Free agent defenseman Jake Gardiner has signed a four-year deal with the Carolina Hurricanes worth an average annual value of $4.05 million.
The 29-year-old left-handed defenseman was selected by the Anaheim Ducks 17th overall in the 2008 NHL entry draft. However, he never laced up his skates for the Ducks. Instead Gardiner stayed on his college team, the University of Wisconsin, before being traded to the Toronto Maple Leafs in 2011, where he became a key contributor for eight seasons.
Gardiner has averaged just over 30 points per season throughout his career and is noted for his offensive potential and power-play specialty. Last season, Gardiner put up 30 points with three goals and 27 assists in only 62 games for the Maple Leafs, missing time due to a back injury which he says he has recovered from and feels “100%” right now in a media call.
“Jake is a solid veteran blueliner with a proven history of contributing offensively, including on the power play,” said Hurricanes general manager Don Waddell in the Canes press release. “He’s had options this summer, but ultimately decided that Carolina is his best fit, and we’re thrilled to have him.”
Gardiner will be slotting into the left side of the Hurricanes defense more than likely at the number two slot, behind defenseman Jaccob Slavin. Carolina has a surplus of right-handed defenseman, but adding the veteran blueliner will help ease the load on someone like other Carolina defenseman Brett Pesce who played the majority of last season on his offhand side.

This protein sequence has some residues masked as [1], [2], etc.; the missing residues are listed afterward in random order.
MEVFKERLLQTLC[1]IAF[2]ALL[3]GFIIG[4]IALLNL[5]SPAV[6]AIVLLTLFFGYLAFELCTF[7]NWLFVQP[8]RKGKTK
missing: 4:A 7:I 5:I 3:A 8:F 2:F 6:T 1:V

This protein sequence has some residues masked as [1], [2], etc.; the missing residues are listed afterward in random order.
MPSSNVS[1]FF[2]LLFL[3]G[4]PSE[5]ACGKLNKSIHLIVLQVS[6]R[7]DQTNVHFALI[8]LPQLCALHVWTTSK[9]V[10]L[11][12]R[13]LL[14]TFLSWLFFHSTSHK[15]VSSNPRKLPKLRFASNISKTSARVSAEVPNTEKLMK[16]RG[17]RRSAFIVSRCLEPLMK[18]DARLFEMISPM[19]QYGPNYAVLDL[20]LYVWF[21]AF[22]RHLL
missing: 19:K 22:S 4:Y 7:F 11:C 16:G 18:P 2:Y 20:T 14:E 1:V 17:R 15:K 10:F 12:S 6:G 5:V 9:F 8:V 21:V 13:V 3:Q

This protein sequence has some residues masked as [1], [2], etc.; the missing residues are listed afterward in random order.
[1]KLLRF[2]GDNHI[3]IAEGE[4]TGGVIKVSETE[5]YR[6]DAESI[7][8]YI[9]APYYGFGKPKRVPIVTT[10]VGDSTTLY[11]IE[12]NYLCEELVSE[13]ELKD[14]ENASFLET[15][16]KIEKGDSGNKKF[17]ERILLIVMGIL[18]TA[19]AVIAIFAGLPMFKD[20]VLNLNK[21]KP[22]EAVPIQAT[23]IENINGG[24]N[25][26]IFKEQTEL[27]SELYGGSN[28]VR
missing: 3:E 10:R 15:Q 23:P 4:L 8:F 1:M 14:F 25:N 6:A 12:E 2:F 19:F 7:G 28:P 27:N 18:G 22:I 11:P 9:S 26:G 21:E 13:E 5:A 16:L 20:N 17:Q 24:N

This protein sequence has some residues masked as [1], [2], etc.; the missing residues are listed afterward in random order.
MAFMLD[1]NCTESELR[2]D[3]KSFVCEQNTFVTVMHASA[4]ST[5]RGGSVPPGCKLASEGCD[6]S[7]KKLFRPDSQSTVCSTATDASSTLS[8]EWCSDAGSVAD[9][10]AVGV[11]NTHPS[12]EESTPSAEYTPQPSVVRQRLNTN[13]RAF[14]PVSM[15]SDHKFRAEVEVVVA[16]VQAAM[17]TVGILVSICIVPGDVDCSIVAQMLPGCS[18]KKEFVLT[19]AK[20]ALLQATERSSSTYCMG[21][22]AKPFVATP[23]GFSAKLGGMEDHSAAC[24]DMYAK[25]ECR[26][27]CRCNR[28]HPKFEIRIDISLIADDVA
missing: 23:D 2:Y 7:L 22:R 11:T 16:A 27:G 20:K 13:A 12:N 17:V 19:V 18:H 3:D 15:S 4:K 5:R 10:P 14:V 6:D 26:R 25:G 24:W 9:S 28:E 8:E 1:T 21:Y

With the addition of Gardiner, however, the Hurricanes now have eight defensemen on its NHL roster, with its two youngest members Haydn Fleury and Gustav Forsling requiring waivers to be moved down to the American Hockey League roster in Charlotte, creating quite a logjam at the blue line for the Canes.
Carolina’s problem is not only with the surplus of contracts in the NHL, but also the rising talent already in the AHL like 2016 first-round pick Jake Bean and new college signee Chase Priskie who are both now finding no room to move up to the big club.
The Canes’ position is not a weakness for them, but an opportunity where they can potentially put together an enticing package to sway a trade partner for another big piece. Carolina has need on the right-wing side and with the defensive logjam, the Hurricanes have the ability to go out and acquire a top-six forward if that is the direction it wishes to head.
With the moves that Carolina and Waddell have made in the last season and the current offseason alone, a big-ticket acquisition is not off the table as the new front office has proven that they can pull off major deals, like with forwards Nino Niederreiter and Eric Haula.
Time will tell what the Hurricanes ultimately decide to do, but for the first time in a while, Carolina is becoming a place free agents want to come and play, and the team is seemingly finally shifting out of its nearly decade-long rebuild and into the “win now” phase.